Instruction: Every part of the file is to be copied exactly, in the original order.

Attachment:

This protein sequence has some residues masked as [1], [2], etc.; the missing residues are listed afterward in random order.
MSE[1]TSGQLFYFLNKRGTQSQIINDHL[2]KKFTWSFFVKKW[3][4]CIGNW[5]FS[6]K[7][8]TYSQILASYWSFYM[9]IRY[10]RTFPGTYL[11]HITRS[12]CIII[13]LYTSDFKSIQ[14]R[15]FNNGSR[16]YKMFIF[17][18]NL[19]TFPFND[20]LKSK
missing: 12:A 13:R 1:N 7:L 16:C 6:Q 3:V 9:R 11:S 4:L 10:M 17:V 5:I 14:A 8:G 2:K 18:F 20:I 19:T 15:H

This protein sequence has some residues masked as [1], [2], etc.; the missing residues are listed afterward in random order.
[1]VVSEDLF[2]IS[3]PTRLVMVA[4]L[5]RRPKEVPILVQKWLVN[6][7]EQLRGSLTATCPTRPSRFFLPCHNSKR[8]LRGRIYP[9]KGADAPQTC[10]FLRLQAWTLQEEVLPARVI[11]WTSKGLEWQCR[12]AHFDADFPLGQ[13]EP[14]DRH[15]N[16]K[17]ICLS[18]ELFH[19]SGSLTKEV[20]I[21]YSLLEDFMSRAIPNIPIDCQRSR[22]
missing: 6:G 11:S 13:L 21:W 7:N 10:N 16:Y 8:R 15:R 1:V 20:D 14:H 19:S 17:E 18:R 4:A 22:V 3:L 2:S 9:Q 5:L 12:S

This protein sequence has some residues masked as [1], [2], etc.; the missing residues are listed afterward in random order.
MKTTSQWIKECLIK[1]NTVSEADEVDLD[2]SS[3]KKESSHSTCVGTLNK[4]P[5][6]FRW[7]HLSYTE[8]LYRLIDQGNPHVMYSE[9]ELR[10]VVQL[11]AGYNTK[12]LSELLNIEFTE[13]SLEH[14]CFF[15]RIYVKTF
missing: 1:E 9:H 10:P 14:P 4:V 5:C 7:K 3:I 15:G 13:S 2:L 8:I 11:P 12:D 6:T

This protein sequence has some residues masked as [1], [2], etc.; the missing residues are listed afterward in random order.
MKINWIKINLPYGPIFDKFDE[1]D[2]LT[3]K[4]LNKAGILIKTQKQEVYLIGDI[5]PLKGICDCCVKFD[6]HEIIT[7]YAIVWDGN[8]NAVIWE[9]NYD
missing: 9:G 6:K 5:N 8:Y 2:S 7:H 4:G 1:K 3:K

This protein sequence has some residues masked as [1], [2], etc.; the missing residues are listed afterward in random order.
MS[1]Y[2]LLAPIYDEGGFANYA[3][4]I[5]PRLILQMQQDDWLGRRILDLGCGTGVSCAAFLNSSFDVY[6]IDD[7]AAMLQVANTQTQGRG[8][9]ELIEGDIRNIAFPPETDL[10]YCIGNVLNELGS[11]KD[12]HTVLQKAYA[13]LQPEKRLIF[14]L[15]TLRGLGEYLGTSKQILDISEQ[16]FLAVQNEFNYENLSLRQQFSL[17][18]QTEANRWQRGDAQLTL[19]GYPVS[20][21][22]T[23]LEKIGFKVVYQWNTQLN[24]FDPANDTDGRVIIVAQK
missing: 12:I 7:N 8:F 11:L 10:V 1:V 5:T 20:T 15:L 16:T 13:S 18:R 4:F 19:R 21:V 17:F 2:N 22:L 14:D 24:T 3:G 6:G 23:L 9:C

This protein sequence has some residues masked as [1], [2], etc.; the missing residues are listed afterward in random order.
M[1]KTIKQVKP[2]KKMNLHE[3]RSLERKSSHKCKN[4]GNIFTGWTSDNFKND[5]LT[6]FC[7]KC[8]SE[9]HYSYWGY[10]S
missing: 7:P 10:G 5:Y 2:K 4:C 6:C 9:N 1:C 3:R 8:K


This protein sequence has some residues masked as [1], [2], etc.; the missing residues are listed afterward in random order.
MSE[1]TSGQLFYFLNKRGTQSQIINDHL[2]KKFTWSFFVKKW[3][4]CIGNW[5]FS[6]K[7][8]TYSQILASYWSFYM[9]IRY[10]RTFPGTYL[11]HITRS[12]CIII[13]LYTSDFKSIQ[14]R[15]FNNGSR[16]YKMFIF[17][18]NL[19]TFPFND[20]LKSK
missing: 12:A 13:R 1:N 7:L 16:C 6:Q 3:V 9:R 11:S 4:L 10:M 17:V 5:I 14:A 8:G 2:K 18:F 20:I 19:T 15:H

This protein sequence has some residues masked as [1], [2], etc.; the missing residues are listed afterward in random order.
[1]VVSEDLF[2]IS[3]PTRLVMVA[4]L[5]RRPKEVPILVQKWLVN[6][7]EQLRGSLTATCPTRPSRFFLPCHNSKR[8]LRGRIYP[9]KGADAPQTC[10]FLRLQAWTLQEEVLPARVI[11]WTSKGLEWQCR[12]AHFDADFPLGQ[13]EP[14]DRH[15]N[16]K[17]ICLS[18]ELFH[19]SGSLTKEV[20]I[21]YSLLEDFMSRAIPNIPIDCQRSR[22]
missing: 6:G 11:S 13:L 21:W 7:N 10:N 16:Y 8:R 15:R 1:V 20:D 14:H 19:S 17:E 18:R 4:A 22:V 3:L 2:S 9:Q 5:L 12:S

This protein sequence has some residues masked as [1], [2], etc.; the missing residues are listed afterward in random order.
MKTTSQWIKECLIK[1]NTVSEADEVDLD[2]SS[3]KKESSHSTCVGTLNK[4]P[5][6]FRW[7]HLSYTE[8]LYRLIDQGNPHVMYSE[9]ELR[10]VVQL[11]AGYNTK[12]LSELLNIEFTE[13]SLEH[14]CFF[15]RIYVKTF
missing: 1:E 9:H 10:P 14:P 4:V 5:C 7:K 3:I 15:G 13:S 2:L 8:I 11:P 12:D 6:T

This protein sequence has some residues masked as [1], [2], etc.; the missing residues are listed afterward in random order.
MKINWIKINLPYGPIFDKFDE[1]D[2]LT[3]K[4]LNKAGILIKTQKQEVYLIGDI[5]PLKGICDCCVKFD[6]HEIIT[7]YAIVWDGN[8]NAVIWE[9]NYD
missing: 9:G 6:K 5:N 8:Y 2:S 7:H 4:G 1:K 3:K

This protein sequence has some residues masked as [1], [2], etc.; the missing residues are listed afterward in random order.
MS[1]Y[2]LLAPIYDEGGFANYA[3][4]I[5]PRLILQMQQDDWLGRRILDLGCGTGVSCAAFLNSSFDVY[6]IDD[7]AAMLQVANTQTQGRG[8][9]ELIEGDIRNIAFPPETDL[10]YCIGNVLNELGS[11]KD[12]HTVLQKAYA[13]LQPEKRLIF[14]L[15]TLRGLGEYLGTSKQILDISEQ[16]FLAVQNEFNYENLSLRQQFSL[17][18]QTEANRWQRGDAQLTL[19]GYPVS[20][21][22]T[23]LEKIGFKVVYQWNTQLN[24]FDPANDTDGRVIIVAQK
missing: 12:I 7:N 8:F 11:L 10:V 1:V 5:T 20:T 15:L 16:T 13:S 18:R 4:F 19:R 21:V 17:F 2:N 22:L 14:D 24:T 3:G 6:G 23:L 9:C

This protein sequence has some residues masked as [1], [2], etc.; the missing residues are listed afterward in random order.
M[1]KTIKQVKP[2]KKMNLHE[3]RSLERKSSHKCKN[4]GNIFTGWTSDNFKND[5]LT[6]FC[7]KC[8]SE[9]HYSYWGY[10]S
missing: 7:P 10:G 5:Y 2:K 4:C 6:C 9:N 1:C 3:R 8:K